This blog has been updated with Dell executive and analyst comments.
It's not a blow-out quarter, but Dell investors will likely be pleasantly surprised.
The Round Rock, Texas, PC maker reported its first-quarter earnings Thursday, with revenue of $16 billion, a 9 percent improvement from a year ago, and earnings of 38 cents per share, a 12 percent increase.
Analysts were expecting earnings of 34 cents per share and revenue of $15.4 billion to $16.2 billion. In after-hours trading Thursday, shares of Dell were up 7.5 percent.
Following a turbulent 2007, Thursday's results were a more encouraging beginning for this year. "We're beginning to see positive results in our performance," founder and CEO Michael Dell said during a conference call with company investors Thursday afternoon. He pointed to growth in all business segments in all regions as the impetus. He said that while the industry grew 14 percent in unit shipments, Dell was able to grow 22 percent.
But is this the comeback that Dell has been promising, and investors have been waiting for? Not quite. However, it appears the company is at least on the right track. Though the No. 2 PC vendor in the world has fallen behind both HP and Acer in notebook sales, Dell showed improvement in the past year. Notebook revenue was up 22 percent over the past year, but just 2 percent from the previous quarter.
"I think our results demonstrate we made some progress, but still a lot more to be done," said outgoing Chief Financial Officer Donald Carty, who is to be replaced by Brian Gladden on June 13.
Cost reduction was one of the company's main goals in the past year. Dell reduced its headcount by 3,700 people during the quarter, many in its consumer products divisions and in international sales, for a total of 7,000 in the past year, according to Carty. The company said in the same quarter a year ago it planned on removing 8,800 positions. Dell also said it has added about 2,700 employees through acquisitions, bringing the net employee reduction to 5 percent, and Carty emphasized that more thinning of company ranks is coming.
It's been over a year since Michael Dell hit the reset button, promising to revitalize his company that had fallen behind its main competitor, Hewlett-Packard. Dell admitted publicly at D6 Wednesday that his company had indeed, including retail and a focus on consumer products.
It was also a year ago that after telling his employees the company's hallowed direct model was no longer "a religion," Dell products first began showing up in Wal-Mart stores. Now Dell PCs and printers are available at many of the major electronics retail outlets worldwide.
Carty specifically pointed to retail initiatives as one of the driver's of the better-than-expected quarterly performance. Dell added 2,000 more retail locations worldwide in the past quarter, including Costco in the U.S., Best Buy in Canada, and several large Chinese outlets, to bring the total to 13,000 locations around the world.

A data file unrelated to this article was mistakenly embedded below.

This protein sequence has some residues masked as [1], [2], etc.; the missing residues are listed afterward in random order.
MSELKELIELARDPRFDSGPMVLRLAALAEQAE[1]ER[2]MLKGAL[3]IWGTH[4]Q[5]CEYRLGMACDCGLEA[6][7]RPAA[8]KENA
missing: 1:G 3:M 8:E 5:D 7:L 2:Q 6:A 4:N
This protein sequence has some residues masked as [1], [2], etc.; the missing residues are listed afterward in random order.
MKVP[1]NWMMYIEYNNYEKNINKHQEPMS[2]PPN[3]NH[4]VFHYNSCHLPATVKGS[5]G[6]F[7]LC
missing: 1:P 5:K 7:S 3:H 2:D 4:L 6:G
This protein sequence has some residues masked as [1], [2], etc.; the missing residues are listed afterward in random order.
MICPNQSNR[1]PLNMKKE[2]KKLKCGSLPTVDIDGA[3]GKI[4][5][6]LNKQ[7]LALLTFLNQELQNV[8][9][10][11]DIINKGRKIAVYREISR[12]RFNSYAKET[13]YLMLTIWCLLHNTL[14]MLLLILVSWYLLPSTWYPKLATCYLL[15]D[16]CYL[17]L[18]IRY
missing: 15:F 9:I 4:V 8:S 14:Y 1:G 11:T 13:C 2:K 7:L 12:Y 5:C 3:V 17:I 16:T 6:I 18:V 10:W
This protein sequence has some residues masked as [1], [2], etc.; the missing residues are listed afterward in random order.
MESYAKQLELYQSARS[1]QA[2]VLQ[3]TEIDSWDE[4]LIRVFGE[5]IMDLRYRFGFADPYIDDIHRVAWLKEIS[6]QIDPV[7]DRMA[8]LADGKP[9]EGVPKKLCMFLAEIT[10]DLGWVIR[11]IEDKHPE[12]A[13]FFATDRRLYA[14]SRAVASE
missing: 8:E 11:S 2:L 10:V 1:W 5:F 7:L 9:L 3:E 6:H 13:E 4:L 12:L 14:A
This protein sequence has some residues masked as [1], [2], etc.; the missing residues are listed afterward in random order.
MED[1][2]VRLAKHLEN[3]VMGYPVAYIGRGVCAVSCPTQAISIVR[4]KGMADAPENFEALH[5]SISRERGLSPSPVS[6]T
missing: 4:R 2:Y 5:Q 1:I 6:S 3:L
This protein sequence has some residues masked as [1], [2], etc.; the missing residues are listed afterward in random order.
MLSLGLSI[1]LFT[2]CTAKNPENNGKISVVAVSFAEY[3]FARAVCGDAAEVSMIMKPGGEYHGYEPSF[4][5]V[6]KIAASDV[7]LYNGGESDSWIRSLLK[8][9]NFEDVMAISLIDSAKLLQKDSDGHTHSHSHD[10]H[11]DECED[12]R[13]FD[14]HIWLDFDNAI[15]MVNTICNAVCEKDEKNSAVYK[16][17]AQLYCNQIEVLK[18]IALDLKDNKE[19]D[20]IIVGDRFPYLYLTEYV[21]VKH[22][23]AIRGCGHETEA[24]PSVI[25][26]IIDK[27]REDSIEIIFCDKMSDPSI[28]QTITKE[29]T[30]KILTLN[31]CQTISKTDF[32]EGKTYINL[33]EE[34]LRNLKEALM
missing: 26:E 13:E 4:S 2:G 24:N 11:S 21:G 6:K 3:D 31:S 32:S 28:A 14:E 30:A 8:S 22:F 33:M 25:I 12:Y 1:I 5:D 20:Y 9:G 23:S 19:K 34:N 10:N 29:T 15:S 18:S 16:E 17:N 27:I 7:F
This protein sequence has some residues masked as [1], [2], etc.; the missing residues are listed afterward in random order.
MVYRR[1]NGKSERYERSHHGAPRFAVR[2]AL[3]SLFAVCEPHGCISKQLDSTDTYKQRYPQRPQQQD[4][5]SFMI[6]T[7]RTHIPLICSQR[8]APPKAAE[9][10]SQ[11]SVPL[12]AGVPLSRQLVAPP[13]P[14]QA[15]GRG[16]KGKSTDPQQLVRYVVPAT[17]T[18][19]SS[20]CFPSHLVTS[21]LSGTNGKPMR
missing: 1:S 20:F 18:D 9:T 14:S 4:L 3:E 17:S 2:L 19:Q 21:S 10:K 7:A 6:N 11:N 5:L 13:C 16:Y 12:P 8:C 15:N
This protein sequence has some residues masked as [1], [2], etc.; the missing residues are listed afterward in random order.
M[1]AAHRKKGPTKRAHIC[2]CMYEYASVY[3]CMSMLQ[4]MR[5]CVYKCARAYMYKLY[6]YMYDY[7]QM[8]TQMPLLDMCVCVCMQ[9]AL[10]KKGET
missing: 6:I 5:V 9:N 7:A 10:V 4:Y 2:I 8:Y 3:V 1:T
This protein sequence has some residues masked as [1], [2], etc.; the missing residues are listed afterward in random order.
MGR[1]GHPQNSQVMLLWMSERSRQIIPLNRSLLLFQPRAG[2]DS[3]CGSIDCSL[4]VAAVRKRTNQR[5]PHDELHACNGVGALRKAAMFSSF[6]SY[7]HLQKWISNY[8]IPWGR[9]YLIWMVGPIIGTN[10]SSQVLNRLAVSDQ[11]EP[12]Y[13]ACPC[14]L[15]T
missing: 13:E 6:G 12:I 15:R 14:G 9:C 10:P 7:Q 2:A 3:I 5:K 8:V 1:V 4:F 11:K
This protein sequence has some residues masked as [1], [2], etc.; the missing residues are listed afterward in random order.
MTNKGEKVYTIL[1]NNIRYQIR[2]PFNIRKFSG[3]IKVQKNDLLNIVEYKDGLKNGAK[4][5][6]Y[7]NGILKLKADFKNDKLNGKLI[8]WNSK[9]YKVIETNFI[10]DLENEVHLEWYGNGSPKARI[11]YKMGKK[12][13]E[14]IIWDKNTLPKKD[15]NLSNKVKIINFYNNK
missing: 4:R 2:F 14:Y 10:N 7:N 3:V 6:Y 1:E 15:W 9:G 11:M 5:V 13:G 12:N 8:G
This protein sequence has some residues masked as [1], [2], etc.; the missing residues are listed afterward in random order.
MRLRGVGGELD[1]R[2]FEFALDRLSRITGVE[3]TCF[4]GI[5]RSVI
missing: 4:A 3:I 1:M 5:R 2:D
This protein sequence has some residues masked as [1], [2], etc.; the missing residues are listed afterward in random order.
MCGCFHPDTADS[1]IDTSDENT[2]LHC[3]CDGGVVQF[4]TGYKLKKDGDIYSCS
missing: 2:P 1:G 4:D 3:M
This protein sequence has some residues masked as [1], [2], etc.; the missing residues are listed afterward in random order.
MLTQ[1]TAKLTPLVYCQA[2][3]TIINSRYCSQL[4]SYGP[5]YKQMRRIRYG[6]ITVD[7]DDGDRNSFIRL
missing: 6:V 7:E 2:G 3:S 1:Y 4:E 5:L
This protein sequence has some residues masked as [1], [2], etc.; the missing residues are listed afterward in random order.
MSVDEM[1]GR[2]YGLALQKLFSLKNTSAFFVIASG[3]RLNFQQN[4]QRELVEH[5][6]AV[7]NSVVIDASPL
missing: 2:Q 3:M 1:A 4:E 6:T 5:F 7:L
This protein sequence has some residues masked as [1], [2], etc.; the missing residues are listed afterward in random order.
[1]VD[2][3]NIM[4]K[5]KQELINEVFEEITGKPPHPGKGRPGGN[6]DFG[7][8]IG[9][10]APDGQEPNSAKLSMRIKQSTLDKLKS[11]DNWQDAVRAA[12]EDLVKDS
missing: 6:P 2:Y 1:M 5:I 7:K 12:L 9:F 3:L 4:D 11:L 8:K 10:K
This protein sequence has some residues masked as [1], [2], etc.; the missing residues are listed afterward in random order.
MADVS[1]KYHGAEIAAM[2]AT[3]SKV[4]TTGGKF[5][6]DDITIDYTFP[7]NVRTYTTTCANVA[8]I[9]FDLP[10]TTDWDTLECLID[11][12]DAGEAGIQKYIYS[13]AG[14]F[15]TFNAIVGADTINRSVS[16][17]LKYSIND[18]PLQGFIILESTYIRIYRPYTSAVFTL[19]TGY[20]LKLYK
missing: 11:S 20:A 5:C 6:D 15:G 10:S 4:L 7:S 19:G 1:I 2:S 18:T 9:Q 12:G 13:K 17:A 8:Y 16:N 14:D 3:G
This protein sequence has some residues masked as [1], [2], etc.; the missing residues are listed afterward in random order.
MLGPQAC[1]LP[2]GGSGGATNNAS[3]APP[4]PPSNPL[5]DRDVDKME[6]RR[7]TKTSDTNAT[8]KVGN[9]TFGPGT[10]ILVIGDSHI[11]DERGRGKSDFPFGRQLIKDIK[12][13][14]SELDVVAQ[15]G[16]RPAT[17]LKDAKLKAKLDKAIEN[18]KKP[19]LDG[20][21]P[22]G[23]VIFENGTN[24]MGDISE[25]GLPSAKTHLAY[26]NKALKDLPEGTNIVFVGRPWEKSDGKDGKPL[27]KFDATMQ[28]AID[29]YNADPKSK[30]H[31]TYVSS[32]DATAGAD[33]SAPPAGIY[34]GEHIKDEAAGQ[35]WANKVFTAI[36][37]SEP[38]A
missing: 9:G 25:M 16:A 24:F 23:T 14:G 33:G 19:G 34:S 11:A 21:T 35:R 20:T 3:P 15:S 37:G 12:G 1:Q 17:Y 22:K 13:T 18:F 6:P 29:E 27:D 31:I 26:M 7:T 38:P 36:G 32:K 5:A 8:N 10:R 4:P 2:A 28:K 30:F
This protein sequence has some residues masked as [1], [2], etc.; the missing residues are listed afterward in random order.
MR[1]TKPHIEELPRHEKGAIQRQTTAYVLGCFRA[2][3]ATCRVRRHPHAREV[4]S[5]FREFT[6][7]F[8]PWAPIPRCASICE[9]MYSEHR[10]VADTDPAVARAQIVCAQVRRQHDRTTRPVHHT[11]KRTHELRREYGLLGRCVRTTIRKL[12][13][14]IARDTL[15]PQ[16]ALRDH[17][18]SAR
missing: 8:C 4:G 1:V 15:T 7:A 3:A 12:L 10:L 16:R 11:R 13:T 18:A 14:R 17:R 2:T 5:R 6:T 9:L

But it's still too early to tell if the company's momentum in retail can be sustained.
"Are they getting a pop because they've just entered retail?," asked John Spooner, analyst with Technology Business Research. "Retail didn't get it fully in place until this January, so I wouldn't pass judgment until Q4 this year."
Unfortunately the timing isn't great in regard to the U.S. economy. In the earnings announcement, Dell acknowledged "conservatism in IT spending in the U.S. particularly with its global and large customers as well as public, small, and medium business accounts." The company said it expects the conservative spending trend to continue on through summer.
However, the company is making huge gains internationally. For the first time in the company's history, sales outside of the U.S. reached 50 percent. Dell particularly has its eye on the booming Chinese market.
"We believe China is going to become the largest retail market in the world for PCs," Michael Dell said. Dell's unit sales increased 140 percent in China over the last year, and the company plans to reach 3,500 retail locations in China alone by the end of the next quarter.
China, as well as India, are becoming the place for Dell to experiment, not only with products, but with different business models and with customers with no previously established sense of what to expect from Dell.
"In China you can blast out a run of 1 million notebooks, call them Dell 'X,' sell to distributors, and do pretty well," said Spooner. It's a great way for the company to test out products and market strategies before bringing them to their more established markets.
And it's clear there's still more change to come. Michael Dell said the company is still planning to introduce many more new notebook models by the end of this year. He specifically mentioned an "active back-to-school" season. Besides the already announced Latitude E series, it will be interesting to see if this is when Dell decides to introduceat the D6 conference in Carlsbad, Calif., Wednesday.